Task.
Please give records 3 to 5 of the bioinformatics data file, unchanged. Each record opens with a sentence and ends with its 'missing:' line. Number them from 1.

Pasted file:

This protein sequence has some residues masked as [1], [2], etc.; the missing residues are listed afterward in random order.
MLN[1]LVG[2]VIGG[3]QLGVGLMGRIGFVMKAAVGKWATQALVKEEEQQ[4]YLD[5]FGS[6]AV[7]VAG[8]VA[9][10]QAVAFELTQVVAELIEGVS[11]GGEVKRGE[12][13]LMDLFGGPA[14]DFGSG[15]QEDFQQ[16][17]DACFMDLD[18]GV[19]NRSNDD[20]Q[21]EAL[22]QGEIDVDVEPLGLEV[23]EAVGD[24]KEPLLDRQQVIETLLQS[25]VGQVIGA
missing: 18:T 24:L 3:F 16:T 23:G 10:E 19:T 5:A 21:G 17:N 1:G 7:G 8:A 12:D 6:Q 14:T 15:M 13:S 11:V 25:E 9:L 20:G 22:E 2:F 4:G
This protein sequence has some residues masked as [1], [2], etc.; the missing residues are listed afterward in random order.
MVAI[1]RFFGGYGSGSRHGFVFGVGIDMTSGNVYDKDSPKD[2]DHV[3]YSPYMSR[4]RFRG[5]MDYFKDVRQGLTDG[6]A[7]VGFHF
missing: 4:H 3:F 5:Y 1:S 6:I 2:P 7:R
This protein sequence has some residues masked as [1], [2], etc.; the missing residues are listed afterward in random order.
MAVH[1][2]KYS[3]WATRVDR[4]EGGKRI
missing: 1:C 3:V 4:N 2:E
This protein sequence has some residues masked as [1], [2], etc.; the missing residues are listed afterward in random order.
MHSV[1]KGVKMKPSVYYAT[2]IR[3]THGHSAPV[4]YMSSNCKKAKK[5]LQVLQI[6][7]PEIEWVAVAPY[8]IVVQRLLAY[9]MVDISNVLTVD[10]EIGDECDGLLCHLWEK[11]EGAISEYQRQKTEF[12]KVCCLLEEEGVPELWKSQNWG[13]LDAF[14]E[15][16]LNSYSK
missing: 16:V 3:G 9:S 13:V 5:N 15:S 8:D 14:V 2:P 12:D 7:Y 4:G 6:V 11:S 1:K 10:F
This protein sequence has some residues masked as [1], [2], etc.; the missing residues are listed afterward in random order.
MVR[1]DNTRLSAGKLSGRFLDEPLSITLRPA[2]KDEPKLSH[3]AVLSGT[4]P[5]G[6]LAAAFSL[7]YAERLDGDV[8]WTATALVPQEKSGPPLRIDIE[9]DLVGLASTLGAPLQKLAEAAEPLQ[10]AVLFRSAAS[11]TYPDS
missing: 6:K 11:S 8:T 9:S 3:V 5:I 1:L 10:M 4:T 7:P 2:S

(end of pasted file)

This protein sequence has some residues masked as [1], [2], etc.; the missing residues are listed afterward in random order.
MAVH[1][2]KYS[3]WATRVDR[4]EGGKRI
missing: 1:C 3:V 4:N 2:E
This protein sequence has some residues masked as [1], [2], etc.; the missing residues are listed afterward in random order.
MHSV[1]KGVKMKPSVYYAT[2]IR[3]THGHSAPV[4]YMSSNCKKAKK[5]LQVLQI[6][7]PEIEWVAVAPY[8]IVVQRLLAY[9]MVDISNVLTVD[10]EIGDECDGLLCHLWEK[11]EGAISEYQRQKTEF[12]KVCCLLEEEGVPELWKSQNWG[13]LDAF[14]E[15][16]LNSYSK
missing: 16:V 3:G 9:S 13:V 5:N 15:S 8:D 14:V 2:P 12:D 7:Y 4:G 6:V 11:S 1:K 10:F
This protein sequence has some residues masked as [1], [2], etc.; the missing residues are listed afterward in random order.
MVR[1]DNTRLSAGKLSGRFLDEPLSITLRPA[2]KDEPKLSH[3]AVLSGT[4]P[5]G[6]LAAAFSL[7]YAERLDGDV[8]WTATALVPQEKSGPPLRIDIE[9]DLVGLASTLGAPLQKLAEAAEPLQ[10]AVLFRSAAS[11]TYPDS
missing: 6:K 11:S 8:T 9:S 3:V 5:I 1:L 10:M 4:T 7:P 2:S